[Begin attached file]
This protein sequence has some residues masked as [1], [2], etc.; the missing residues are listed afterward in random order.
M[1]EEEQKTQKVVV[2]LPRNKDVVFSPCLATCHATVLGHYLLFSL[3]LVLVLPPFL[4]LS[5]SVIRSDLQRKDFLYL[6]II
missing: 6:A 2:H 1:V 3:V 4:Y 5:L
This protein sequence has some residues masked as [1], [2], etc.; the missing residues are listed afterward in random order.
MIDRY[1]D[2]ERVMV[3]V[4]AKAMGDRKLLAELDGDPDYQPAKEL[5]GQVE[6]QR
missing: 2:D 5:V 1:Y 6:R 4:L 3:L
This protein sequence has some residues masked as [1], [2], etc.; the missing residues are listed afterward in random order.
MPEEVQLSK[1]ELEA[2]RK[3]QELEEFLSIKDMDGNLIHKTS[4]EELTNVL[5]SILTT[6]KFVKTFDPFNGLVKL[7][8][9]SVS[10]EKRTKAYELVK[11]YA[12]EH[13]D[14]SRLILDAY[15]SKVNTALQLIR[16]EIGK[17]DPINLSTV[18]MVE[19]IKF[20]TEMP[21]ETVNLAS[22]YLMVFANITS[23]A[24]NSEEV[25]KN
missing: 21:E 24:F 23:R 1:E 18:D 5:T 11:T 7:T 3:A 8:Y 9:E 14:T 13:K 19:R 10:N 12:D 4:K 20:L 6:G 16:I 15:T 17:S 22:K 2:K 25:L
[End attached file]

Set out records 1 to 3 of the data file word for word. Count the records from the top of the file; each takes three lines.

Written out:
This protein sequence has some residues masked as [1], [2], etc.; the missing residues are listed afterward in random order.
M[1]EEEQKTQKVVV[2]LPRNKDVVFSPCLATCHATVLGHYLLFSL[3]LVLVLPPFL[4]LS[5]SVIRSDLQRKDFLYL[6]II
missing: 6:A 2:H 1:V 3:V 4:Y 5:L
This protein sequence has some residues masked as [1], [2], etc.; the missing residues are listed afterward in random order.
MIDRY[1]D[2]ERVMV[3]V[4]AKAMGDRKLLAELDGDPDYQPAKEL[5]GQVE[6]QR
missing: 2:D 5:V 1:Y 6:R 4:L 3:L
This protein sequence has some residues masked as [1], [2], etc.; the missing residues are listed afterward in random order.
MPEEVQLSK[1]ELEA[2]RK[3]QELEEFLSIKDMDGNLIHKTS[4]EELTNVL[5]SILTT[6]KFVKTFDPFNGLVKL[7][8][9]SVS[10]EKRTKAYELVK[11]YA[12]EH[13]D[14]SRLILDAY[15]SKVNTALQLIR[16]EIGK[17]DPINLSTV[18]MVE[19]IKF[20]TEMP[21]ETVNLAS[22]YLMVFANITS[23]A[24]NSEEV[25]KN
missing: 21:E 24:F 23:R 1:E 18:D 5:T 11:T 7:T 3:A 8:Y 9:E 14:T 13:K 19:R 10:N 12:D 4:K 20:L 6:G 16:I 15:T 17:S 22:K 2:K 25:L